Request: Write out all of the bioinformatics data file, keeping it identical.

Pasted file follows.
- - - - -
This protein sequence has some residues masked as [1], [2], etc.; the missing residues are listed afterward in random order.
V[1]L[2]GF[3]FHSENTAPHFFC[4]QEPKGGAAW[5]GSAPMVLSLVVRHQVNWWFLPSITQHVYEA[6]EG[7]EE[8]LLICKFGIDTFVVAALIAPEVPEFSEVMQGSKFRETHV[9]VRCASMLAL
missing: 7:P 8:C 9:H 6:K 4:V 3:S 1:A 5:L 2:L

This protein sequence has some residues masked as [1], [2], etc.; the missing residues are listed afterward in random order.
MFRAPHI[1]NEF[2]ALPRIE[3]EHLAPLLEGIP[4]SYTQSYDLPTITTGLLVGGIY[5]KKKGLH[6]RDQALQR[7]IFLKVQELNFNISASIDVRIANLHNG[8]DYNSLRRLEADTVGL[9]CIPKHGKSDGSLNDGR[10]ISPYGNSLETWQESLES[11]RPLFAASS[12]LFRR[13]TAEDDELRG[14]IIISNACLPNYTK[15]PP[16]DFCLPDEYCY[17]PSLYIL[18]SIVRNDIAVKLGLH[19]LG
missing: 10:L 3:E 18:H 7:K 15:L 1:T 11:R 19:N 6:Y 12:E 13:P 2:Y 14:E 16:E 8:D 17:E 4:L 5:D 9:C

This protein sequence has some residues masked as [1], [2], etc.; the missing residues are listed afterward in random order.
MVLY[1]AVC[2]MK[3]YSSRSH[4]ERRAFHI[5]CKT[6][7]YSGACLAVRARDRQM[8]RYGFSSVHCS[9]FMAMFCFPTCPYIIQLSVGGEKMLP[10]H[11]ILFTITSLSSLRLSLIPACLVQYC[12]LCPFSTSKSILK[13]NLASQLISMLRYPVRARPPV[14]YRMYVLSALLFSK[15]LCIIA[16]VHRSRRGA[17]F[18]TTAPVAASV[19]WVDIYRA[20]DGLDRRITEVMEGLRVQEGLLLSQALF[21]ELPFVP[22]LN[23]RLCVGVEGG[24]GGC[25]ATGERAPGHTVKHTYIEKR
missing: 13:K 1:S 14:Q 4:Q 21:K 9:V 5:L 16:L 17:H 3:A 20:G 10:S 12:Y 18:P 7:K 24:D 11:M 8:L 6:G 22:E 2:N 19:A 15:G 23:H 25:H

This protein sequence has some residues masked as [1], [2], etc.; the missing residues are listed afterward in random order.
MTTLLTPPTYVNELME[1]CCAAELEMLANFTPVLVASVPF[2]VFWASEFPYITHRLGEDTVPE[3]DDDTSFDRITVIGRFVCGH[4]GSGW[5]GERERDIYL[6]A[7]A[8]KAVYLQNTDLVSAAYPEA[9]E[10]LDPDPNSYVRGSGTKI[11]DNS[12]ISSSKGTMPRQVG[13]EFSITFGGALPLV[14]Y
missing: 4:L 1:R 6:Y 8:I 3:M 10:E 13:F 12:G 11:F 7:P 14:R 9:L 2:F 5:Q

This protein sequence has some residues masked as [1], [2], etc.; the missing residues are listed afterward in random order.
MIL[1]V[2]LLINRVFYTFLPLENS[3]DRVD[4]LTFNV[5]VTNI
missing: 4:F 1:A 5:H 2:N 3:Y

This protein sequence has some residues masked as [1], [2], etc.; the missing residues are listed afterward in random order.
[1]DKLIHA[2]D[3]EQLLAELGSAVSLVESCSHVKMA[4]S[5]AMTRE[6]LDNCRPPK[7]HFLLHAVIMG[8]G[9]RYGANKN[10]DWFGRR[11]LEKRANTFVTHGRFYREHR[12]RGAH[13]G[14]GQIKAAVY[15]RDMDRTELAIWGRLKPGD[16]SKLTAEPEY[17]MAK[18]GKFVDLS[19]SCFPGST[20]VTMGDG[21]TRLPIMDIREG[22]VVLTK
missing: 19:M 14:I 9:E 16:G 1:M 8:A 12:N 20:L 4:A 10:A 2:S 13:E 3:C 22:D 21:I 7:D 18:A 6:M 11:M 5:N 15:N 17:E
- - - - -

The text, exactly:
This protein sequence has some residues masked as [1], [2], etc.; the missing residues are listed afterward in random order.
V[1]L[2]GF[3]FHSENTAPHFFC[4]QEPKGGAAW[5]GSAPMVLSLVVRHQVNWWFLPSITQHVYEA[6]EG[7]EE[8]LLICKFGIDTFVVAALIAPEVPEFSEVMQGSKFRETHV[9]VRCASMLAL
missing: 7:P 8:C 9:H 6:K 4:V 3:S 1:A 5:L 2:L

This protein sequence has some residues masked as [1], [2], etc.; the missing residues are listed afterward in random order.
MFRAPHI[1]NEF[2]ALPRIE[3]EHLAPLLEGIP[4]SYTQSYDLPTITTGLLVGGIY[5]KKKGLH[6]RDQALQR[7]IFLKVQELNFNISASIDVRIANLHNG[8]DYNSLRRLEADTVGL[9]CIPKHGKSDGSLNDGR[10]ISPYGNSLETWQESLES[11]RPLFAASS[12]LFRR[13]TAEDDELRG[14]IIISNACLPNYTK[15]PP[16]DFCLPDEYCY[17]PSLYIL[18]SIVRNDIAVKLGLH[19]LG
missing: 10:L 3:E 18:H 7:K 15:L 1:T 11:R 19:N 6:Y 12:E 13:P 2:Y 14:E 16:E 8:D 17:E 4:L 5:D 9:C

This protein sequence has some residues masked as [1], [2], etc.; the missing residues are listed afterward in random order.
MVLY[1]AVC[2]MK[3]YSSRSH[4]ERRAFHI[5]CKT[6][7]YSGACLAVRARDRQM[8]RYGFSSVHCS[9]FMAMFCFPTCPYIIQLSVGGEKMLP[10]H[11]ILFTITSLSSLRLSLIPACLVQYC[12]LCPFSTSKSILK[13]NLASQLISMLRYPVRARPPV[14]YRMYVLSALLFSK[15]LCIIA[16]VHRSRRGA[17]F[18]TTAPVAASV[19]WVDIYRA[20]DGLDRRITEVMEGLRVQEGLLLSQALF[21]ELPFVP[22]LN[23]RLCVGVEGG[24]GGC[25]ATGERAPGHTVKHTYIEKR
missing: 13:K 1:S 14:Q 4:Q 21:K 9:V 5:L 16:L 17:H 3:A 20:G 10:S 12:Y 18:P 7:K 24:D 11:M 8:L 6:G 22:E 2:N 19:A 15:G 23:H 25:H

This protein sequence has some residues masked as [1], [2], etc.; the missing residues are listed afterward in random order.
MTTLLTPPTYVNELME[1]CCAAELEMLANFTPVLVASVPF[2]VFWASEFPYITHRLGEDTVPE[3]DDDTSFDRITVIGRFVCGH[4]GSGW[5]GERERDIYL[6]A[7]A[8]KAVYLQNTDLVSAAYPEA[9]E[10]LDPDPNSYVRGSGTKI[11]DNS[12]ISSSKGTMPRQVG[13]EFSITFGGALPLV[14]Y
missing: 4:L 1:R 6:Y 8:I 3:M 10:E 13:F 12:G 11:F 7:P 14:R 9:L 2:F 5:Q

This protein sequence has some residues masked as [1], [2], etc.; the missing residues are listed afterward in random order.
MIL[1]V[2]LLINRVFYTFLPLENS[3]DRVD[4]LTFNV[5]VTNI
missing: 4:F 1:A 5:H 2:N 3:Y

This protein sequence has some residues masked as [1], [2], etc.; the missing residues are listed afterward in random order.
[1]DKLIHA[2]D[3]EQLLAELGSAVSLVESCSHVKMA[4]S[5]AMTRE[6]LDNCRPPK[7]HFLLHAVIMG[8]G[9]RYGANKN[10]DWFGRR[11]LEKRANTFVTHGRFYREHR[12]RGAH[13]G[14]GQIKAAVY[15]RDMDRTELAIWGRLKPGD[16]SKLTAEPEY[17]MAK[18]GKFVDLS[19]SCFPGST[20]VTMGDG[21]TRLPIMDIREG[22]VVLTK
missing: 19:M 14:I 9:E 16:G 1:M 8:A 12:N 20:L 4:A 10:A 2:S 13:E 3:C 22:D 21:I 7:D 18:A 6:M 11:M 5:N 15:N 17:E